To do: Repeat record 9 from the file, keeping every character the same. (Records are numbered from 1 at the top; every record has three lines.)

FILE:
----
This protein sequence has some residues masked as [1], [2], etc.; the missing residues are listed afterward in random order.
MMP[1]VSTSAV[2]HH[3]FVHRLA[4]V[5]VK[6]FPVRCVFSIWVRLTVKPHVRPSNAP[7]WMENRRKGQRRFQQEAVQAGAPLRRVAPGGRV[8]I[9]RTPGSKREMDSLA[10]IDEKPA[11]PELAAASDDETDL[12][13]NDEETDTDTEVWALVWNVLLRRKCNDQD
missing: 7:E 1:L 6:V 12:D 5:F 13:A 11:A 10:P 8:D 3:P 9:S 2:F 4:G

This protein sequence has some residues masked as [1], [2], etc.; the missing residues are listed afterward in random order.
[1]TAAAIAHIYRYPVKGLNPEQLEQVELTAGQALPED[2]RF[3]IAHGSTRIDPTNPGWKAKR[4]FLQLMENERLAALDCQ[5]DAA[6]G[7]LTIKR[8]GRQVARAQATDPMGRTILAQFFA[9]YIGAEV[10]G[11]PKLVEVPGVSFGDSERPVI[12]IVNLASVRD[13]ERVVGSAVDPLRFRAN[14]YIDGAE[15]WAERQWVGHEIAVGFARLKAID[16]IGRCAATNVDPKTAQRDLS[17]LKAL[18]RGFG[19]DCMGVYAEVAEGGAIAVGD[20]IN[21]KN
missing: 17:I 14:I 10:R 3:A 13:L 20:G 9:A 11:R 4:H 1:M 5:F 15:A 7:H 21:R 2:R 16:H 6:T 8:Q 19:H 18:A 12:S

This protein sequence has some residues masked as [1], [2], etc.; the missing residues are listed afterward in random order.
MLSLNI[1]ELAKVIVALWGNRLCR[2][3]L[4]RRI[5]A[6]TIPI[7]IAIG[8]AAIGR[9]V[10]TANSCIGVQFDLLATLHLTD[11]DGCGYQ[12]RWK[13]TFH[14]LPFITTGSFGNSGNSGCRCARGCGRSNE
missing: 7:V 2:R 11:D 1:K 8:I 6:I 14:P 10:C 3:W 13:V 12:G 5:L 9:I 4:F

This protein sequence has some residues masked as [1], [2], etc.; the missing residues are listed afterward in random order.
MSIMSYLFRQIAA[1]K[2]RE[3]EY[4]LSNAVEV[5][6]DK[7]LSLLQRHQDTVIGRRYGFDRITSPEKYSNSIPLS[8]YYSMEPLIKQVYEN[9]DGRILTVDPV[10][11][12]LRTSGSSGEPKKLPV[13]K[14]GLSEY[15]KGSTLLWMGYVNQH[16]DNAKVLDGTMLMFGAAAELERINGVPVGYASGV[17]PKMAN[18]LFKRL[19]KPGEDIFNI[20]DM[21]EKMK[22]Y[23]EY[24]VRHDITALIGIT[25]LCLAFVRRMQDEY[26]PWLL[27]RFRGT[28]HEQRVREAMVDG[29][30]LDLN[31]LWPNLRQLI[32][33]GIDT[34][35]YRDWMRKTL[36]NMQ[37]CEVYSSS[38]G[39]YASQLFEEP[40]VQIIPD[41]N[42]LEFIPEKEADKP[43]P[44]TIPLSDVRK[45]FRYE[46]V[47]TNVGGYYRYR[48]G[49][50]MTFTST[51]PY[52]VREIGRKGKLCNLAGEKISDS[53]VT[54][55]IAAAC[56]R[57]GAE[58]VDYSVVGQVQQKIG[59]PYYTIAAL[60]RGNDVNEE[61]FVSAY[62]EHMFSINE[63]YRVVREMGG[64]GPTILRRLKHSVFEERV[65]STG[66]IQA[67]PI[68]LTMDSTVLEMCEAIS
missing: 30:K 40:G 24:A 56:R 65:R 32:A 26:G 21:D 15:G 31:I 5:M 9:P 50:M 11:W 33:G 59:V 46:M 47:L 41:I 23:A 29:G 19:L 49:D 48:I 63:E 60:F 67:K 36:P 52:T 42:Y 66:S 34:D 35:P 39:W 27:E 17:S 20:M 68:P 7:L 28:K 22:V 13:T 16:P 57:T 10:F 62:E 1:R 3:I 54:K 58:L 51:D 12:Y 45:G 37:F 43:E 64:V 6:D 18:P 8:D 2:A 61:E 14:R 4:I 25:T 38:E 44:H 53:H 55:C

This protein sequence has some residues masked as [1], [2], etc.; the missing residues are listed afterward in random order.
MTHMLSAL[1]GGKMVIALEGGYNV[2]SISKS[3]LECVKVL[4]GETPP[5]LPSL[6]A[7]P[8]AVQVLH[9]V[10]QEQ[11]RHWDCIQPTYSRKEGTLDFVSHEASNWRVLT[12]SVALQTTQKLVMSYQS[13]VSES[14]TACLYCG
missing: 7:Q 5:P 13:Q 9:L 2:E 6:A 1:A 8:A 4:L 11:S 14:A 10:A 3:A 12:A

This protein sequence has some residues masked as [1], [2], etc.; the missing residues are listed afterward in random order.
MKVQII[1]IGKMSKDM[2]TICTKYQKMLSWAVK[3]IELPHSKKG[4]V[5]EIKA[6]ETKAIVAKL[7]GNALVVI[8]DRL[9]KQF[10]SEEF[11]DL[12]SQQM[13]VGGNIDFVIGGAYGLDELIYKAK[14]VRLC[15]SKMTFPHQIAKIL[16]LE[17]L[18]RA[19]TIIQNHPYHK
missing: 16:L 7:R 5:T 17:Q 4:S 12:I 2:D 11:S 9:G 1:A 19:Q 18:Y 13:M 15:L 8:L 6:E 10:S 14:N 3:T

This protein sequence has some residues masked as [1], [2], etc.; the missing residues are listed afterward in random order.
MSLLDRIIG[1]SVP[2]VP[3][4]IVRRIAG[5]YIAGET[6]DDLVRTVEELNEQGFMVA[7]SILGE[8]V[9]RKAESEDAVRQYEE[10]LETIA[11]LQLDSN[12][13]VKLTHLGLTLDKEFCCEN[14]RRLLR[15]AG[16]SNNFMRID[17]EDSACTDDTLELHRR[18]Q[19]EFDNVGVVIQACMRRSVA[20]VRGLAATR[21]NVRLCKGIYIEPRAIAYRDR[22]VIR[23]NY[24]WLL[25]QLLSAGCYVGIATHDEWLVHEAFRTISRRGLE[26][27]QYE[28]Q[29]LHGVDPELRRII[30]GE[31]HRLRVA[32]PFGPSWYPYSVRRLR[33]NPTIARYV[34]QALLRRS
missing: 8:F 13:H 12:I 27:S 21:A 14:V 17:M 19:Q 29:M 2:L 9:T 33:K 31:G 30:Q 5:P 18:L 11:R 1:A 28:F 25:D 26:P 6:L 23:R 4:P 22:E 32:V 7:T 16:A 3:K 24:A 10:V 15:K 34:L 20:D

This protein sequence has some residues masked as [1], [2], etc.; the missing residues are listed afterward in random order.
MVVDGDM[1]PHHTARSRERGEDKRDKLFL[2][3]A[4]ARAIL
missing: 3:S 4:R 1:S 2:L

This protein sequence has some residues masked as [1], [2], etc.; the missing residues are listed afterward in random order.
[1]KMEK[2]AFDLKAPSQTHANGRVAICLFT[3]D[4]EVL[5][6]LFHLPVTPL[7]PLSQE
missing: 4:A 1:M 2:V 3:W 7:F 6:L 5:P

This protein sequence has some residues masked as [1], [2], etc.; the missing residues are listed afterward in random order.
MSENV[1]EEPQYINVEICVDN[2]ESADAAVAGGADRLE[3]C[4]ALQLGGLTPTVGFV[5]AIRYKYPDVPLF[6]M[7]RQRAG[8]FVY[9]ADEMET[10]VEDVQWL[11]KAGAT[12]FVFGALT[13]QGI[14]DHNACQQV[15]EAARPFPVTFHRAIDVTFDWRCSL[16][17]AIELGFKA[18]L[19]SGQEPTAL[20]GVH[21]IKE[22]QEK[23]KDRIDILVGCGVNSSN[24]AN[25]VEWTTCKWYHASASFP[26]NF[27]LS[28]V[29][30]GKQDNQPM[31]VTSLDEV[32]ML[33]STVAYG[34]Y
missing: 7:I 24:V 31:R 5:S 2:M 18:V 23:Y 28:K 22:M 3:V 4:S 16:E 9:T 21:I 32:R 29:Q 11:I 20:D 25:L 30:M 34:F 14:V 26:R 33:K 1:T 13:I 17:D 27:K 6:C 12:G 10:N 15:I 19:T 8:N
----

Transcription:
This protein sequence has some residues masked as [1], [2], etc.; the missing residues are listed afterward in random order.
[1]KMEK[2]AFDLKAPSQTHANGRVAICLFT[3]D[4]EVL[5][6]LFHLPVTPL[7]PLSQE
missing: 4:A 1:M 2:V 3:W 7:F 6:L 5:P